FIG. 1 is a perspective view from the rear, of a first hand grip member used in a climbing aid according to the invention.

FIG. 2 is an exploded perspective view of part of the hand grip member of FIG. 1;

FIG. 3 is a rear end view of a second hand grip member;

FIG. 4 is a plan view of the hand grip member of FIG. 3;

FIGS. 5 and 6, respectively, are plan views of two further hand grip members which may be used in the present invention;

FIG. 7 illustrates a pole climbing aid according to the invention, in use;

FIG. 8 illustrates a second pole climbing aid according to the invention in use;

FIG. 9 (on the second page of drawings) is a side view of a third climbing aid according to the invention;

FIG. 10 (on the third page of drawings) illustrates yet another pole climbing aid according to the invention;

FIG. 11 illustrates yet another pole climbing aid according to the invention;

FIG. 12 illustrates a further pole climbing aid according to the invention in use; and

FIG. 13 is a perspective view of a safety harness, being a portion of the climbing aid of FIG. 12.

Referring to the drawings, an important element of each pole climbing aid described herein is a hand grip member 10, as shown for example, in FIGS. 1 to 6. In each of these figures corresponding parts are designated by like numerals wherever appropriate.

FIGS. 1 and 2 illustrate such a hand grip member 10 for use by a climber as an aid in climbing a utility pole. The hand grip member 10 comprises a flat, rigid elongated body portion 12, of sheet aluminum or other durable material, its front end being formed as a blade portion 14 which is adapted to be placed transversely across a pole to be climbed. The blade portion 14 is preferably formed with an inwardly contoured edge to approximate the curvature of the pole to be climbed and configured to provide a plurality of spaced contact edges to engage the pole for locating the hand grip member with respect to the pole. In the present example, the blade has a shallow, V-shaped contour, providing two spaced contact edges 16, 18.

A handle portion 20 is formed at the end of the body portion 12 remote from the blade portion 14. The handle portion 20 is integrally formed with the body portion a transverse finger hole 22 being machined near the remote end of the body 12. The handle portion 20 is adapted to be grasped by the climber so as to pivot the hand grip member downwardly about the end forming the blade portion 14.

Downturned side portions 24 extend along the full length of the body and form integrally with the body a pair of toothed portions 26 at opposite ends of the blade portion 14, which are adapted to bite into the pole upon downward pivotal movement of the hand grip member about the said remote end.

An elongated safety line 28 of relatively stiff but flexible material is attached to the hand grip member 10 so as to form a bight 30 to extend loosely about the pole, for adjustably securing the hand grip member to the pole. It is important that the line 28 be flexible to permit it to be adjusted about the pole, and to retain sufficient rigidity and torsional strength to permit the bight 30 formed thereby to retain its shape when formed and to be relatively self-supporting to avoid binding against the pole while moving therealong. The line may suitably comprise an inner portion of braided fibrous material, such as a nylon rope, and an outer coating of a suitable material such as nylon, formed about the inner portion for added rigidity and torsional strength.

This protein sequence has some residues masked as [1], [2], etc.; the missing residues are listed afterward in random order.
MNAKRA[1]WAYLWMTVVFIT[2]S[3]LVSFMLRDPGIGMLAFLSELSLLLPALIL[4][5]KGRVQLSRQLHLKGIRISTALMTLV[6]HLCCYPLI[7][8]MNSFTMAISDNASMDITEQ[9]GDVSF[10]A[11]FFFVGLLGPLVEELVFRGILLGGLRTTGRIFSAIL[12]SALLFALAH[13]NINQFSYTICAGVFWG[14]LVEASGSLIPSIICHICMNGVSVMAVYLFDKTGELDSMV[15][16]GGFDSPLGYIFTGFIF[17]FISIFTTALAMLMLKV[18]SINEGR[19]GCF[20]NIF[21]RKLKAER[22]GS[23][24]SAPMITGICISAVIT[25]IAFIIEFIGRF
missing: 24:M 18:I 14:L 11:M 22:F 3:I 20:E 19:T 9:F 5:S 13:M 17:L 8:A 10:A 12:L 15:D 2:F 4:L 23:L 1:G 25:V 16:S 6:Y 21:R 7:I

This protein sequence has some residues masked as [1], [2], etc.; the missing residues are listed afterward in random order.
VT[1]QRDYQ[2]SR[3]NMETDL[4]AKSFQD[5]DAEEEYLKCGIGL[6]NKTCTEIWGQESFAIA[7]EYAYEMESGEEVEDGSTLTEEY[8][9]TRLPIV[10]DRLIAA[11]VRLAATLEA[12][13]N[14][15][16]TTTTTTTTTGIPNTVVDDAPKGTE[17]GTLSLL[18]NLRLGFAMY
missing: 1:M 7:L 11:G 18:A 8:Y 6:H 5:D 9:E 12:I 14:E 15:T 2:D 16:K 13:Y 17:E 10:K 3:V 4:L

Means are provided for removably attaching the opposite end portions 32 and 34 of the safety line 28 to the hand grip member 10 in a manner to permit the line to be formed into the bight 30 extending forwardly from the hand grip member and at an upwardly inclined angle. Various means of attachment may be employed, and several of these are illustrated in FIGS. 1 to 6. One preferred means of attachment is shown in FIGS. 3 and 4. In this a safety snap-hook 36 which is secured by a clamp 42 to the upper surface of the body portion 12 extends forwardly and upwardly relative to the body portion 12. The attitude of the snap-hook 36 is preferably inclined slightly from the vertical direction by a washer 40 positioned under one leg of the clamp 42 which secures the snap-hook to the body member 12. The snap-hook has a hook portion 44 for attaching a looped first end portion 32 of the safety line 28, and a ring portion 46 by which the snap-hook is secured to the body portion 12 by means of the clamp 42. A loop 32A on the first end portion 32 of the safety line preferably includes a rigid inner ring member 48 (FIG. 1), the hook portion 44 and the inner ring member 48 being cooperatively configured so that the hook portion 44 is keyed to the inner ring member 48, thereby to enable the looped first end portion 32 of the safety line to be substantially immovably attached to the hook portion and to extend outwardly therefrom in the desired direction.

The second end portion 34 of the safety line 28 passes through a ring 46 on the snap-hook 36 and extends outwardly.

Means are provided on the second end portion 34 of the line which, in cooperation with the ring 46, permit movement of the line through the ring 46 for adjusting the size of the bight 30 as needed. The latter adjustment means may take various forms, but as shown best in FIG. 1 preferably comprises a unitary restraining device 50. The device 50 comprises first and second annular slip collars 52 and 54 at its ends, and an elongated resilient link 56 joining the slip collars. The link 56 is normally rectilinear, but is resiliently flexible to permit the line 28 to be threaded through the slip collars. One of the slip collars is adapted to abut against the ring in response to tension in the line to bias the other slip collar into tighter engagement with the safety line.